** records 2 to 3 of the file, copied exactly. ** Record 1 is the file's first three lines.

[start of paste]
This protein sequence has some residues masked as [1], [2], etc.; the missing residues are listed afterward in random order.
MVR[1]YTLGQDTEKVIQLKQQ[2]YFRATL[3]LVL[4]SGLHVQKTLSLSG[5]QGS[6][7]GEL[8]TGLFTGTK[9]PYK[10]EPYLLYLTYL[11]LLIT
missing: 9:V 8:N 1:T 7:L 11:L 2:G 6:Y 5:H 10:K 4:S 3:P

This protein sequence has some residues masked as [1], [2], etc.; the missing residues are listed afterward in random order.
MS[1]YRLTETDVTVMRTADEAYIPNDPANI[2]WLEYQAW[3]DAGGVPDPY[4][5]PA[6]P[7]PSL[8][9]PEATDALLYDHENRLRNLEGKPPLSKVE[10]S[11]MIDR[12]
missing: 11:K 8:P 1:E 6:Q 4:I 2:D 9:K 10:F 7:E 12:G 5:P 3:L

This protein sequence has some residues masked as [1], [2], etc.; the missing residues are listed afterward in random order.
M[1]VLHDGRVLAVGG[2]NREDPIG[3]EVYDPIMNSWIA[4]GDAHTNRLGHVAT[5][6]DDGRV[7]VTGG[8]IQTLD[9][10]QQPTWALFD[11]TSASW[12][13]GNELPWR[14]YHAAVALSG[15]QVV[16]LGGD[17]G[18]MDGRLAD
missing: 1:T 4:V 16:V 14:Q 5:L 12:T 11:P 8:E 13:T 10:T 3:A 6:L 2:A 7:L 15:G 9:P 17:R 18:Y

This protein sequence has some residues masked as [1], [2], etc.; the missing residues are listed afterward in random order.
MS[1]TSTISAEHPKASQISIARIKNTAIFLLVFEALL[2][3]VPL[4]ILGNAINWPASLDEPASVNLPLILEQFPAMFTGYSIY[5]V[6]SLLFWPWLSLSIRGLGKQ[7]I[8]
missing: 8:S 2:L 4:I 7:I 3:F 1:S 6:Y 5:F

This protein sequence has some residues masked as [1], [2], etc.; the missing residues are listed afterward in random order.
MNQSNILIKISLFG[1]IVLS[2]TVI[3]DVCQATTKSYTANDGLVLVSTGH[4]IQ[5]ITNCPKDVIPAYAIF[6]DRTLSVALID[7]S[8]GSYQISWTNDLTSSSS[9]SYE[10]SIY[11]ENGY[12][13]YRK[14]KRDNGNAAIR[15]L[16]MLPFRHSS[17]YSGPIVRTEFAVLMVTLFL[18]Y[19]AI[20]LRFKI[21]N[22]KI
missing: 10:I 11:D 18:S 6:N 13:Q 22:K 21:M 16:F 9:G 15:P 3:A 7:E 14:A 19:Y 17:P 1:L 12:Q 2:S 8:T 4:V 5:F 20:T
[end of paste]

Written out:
This protein sequence has some residues masked as [1], [2], etc.; the missing residues are listed afterward in random order.
MS[1]YRLTETDVTVMRTADEAYIPNDPANI[2]WLEYQAW[3]DAGGVPDPY[4][5]PA[6]P[7]PSL[8][9]PEATDALLYDHENRLRNLEGKPPLSKVE[10]S[11]MIDR[12]
missing: 11:K 8:P 1:E 6:Q 4:I 2:D 9:K 10:F 7:E 12:G 5:P 3:L

This protein sequence has some residues masked as [1], [2], etc.; the missing residues are listed afterward in random order.
M[1]VLHDGRVLAVGG[2]NREDPIG[3]EVYDPIMNSWIA[4]GDAHTNRLGHVAT[5][6]DDGRV[7]VTGG[8]IQTLD[9][10]QQPTWALFD[11]TSASW[12][13]GNELPWR[14]YHAAVALSG[15]QVV[16]LGGD[17]G[18]MDGRLAD
missing: 1:T 4:V 16:V 14:Q 5:L 12:T 11:P 8:E 13:T 10:T 3:A 6:L 2:A 7:L 15:G 9:P 17:R 18:Y